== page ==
Rights to Nature

Peter Foster wrote a column challenging an Ecuadorean plan to give rights to nature. David Boyd responded in defense of that.  Now letter writers are having a go. Here is a thoughtful one:

“So Prof. David Boyd wants Canada to “enshrine the rights of nature” into its constitution. He undoubtedly is hoping the rest of us do not understand the nature and meaning of rights and the purpose of a constitution. Rights define freedoms of action in a social context and, as Ayn Rand argued, only apply to entities that possess the faculty of reason. Since humans survive by using reason to exploit nature for human benefit, rights were invented to protect each individual’s right to life, liberty (entails free speech), property, and the pursuit of happiness. The purpose of a constitution is to delimit the power of government, and the only legitimate purpose of government is to protect individual rights.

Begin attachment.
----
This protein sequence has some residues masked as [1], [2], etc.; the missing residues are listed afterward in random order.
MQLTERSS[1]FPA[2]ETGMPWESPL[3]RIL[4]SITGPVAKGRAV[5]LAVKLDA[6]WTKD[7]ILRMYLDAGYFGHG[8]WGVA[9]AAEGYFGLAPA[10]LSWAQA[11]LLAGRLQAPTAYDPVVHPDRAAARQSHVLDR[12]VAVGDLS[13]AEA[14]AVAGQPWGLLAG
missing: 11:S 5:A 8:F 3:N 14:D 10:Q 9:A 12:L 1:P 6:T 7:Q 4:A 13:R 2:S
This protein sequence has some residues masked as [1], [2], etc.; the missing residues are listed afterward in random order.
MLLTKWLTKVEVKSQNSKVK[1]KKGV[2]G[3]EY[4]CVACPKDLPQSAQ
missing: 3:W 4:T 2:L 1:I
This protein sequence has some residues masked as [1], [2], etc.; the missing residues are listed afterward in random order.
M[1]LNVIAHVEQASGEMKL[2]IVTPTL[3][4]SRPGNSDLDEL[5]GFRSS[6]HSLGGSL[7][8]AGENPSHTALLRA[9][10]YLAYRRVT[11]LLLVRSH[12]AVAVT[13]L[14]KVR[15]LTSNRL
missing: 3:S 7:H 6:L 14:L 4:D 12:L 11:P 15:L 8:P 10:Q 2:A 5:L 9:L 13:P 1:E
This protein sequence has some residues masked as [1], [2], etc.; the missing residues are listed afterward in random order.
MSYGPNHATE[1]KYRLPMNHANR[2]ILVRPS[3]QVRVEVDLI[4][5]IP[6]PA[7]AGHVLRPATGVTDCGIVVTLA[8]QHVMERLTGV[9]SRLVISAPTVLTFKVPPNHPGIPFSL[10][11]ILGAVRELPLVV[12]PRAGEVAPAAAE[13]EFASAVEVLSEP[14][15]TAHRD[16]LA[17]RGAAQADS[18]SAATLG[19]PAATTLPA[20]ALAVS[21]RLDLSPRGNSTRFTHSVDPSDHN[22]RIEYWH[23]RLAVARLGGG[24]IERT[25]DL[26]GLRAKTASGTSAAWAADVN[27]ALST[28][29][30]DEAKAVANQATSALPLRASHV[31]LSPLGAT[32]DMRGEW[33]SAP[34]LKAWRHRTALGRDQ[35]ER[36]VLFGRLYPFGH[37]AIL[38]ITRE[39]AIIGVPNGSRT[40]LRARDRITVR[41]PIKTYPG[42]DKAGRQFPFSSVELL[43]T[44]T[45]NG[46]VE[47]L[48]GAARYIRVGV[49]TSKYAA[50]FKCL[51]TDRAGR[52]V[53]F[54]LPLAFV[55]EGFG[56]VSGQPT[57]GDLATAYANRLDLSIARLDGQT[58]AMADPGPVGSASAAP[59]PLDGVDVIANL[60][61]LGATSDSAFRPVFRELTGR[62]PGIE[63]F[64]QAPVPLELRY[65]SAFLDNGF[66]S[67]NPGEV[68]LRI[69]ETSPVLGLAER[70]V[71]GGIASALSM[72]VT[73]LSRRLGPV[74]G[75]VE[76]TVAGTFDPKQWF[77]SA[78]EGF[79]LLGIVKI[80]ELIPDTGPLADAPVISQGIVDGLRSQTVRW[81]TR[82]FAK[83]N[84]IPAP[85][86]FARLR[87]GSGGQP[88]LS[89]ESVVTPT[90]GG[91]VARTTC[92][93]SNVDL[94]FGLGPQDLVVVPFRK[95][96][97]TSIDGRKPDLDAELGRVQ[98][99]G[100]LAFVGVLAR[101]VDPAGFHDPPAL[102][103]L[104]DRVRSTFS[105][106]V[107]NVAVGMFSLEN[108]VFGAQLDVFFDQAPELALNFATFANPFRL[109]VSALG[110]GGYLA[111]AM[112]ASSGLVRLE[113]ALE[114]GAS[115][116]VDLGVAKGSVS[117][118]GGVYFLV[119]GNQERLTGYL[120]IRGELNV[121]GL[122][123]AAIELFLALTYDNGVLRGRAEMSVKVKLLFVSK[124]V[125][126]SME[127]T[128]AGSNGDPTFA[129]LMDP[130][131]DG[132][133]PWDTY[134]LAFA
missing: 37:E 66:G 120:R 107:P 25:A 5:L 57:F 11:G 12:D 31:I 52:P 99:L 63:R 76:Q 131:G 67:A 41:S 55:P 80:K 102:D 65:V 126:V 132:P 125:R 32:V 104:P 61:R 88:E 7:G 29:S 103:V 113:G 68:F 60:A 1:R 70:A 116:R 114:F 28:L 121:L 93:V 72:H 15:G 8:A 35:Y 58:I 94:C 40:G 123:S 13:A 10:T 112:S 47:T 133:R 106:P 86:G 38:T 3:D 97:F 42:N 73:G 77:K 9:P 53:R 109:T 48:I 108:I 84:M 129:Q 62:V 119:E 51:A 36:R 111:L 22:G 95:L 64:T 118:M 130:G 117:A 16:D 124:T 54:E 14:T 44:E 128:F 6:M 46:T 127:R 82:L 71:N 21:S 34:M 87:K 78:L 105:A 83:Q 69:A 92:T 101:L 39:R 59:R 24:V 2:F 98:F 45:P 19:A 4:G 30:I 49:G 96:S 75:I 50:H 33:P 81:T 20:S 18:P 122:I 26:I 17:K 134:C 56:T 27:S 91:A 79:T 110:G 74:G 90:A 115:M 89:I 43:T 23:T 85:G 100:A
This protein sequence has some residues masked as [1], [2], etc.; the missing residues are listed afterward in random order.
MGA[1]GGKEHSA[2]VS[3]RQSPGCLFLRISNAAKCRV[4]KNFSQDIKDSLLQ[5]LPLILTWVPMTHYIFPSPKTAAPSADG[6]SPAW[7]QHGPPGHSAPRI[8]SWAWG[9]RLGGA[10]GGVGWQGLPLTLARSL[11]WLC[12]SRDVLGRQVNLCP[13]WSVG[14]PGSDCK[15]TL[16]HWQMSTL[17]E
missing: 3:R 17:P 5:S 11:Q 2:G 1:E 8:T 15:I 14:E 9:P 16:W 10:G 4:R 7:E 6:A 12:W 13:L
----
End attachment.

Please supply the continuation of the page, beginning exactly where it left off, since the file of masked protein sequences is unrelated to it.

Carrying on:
“To grant rights to nature — to animals, rivers, rocks, insects, etc. — logically means to prevent humans from exploiting nature for human benefit, which outlaws the human means of survival and obliterates individual rights. It grants government the ominous power to sacrifice humans to the non-human — to shut down oil production, forestry, fishing, mining, farming, manufacturing, pipeline construction, etc. In other words, the standard of value is not human well-being but “leave nature alone”. Granting government such power is every dictator’s dream and a recipe for economic destruction and, eventually, mass murder.

“Am I scaremongering? Millions of people, mostly women and children in Third World countries, died painfully and needlessly of malaria because of a widespread ban of DDT initiated by the U.S. government in the 1970s based on a dishonest campaign by environmentalists who were allegedly trying to protect certain animal species. It’s a logical consequence of granting rights to the non-human.”

Glenn Woiceshyn, Calgary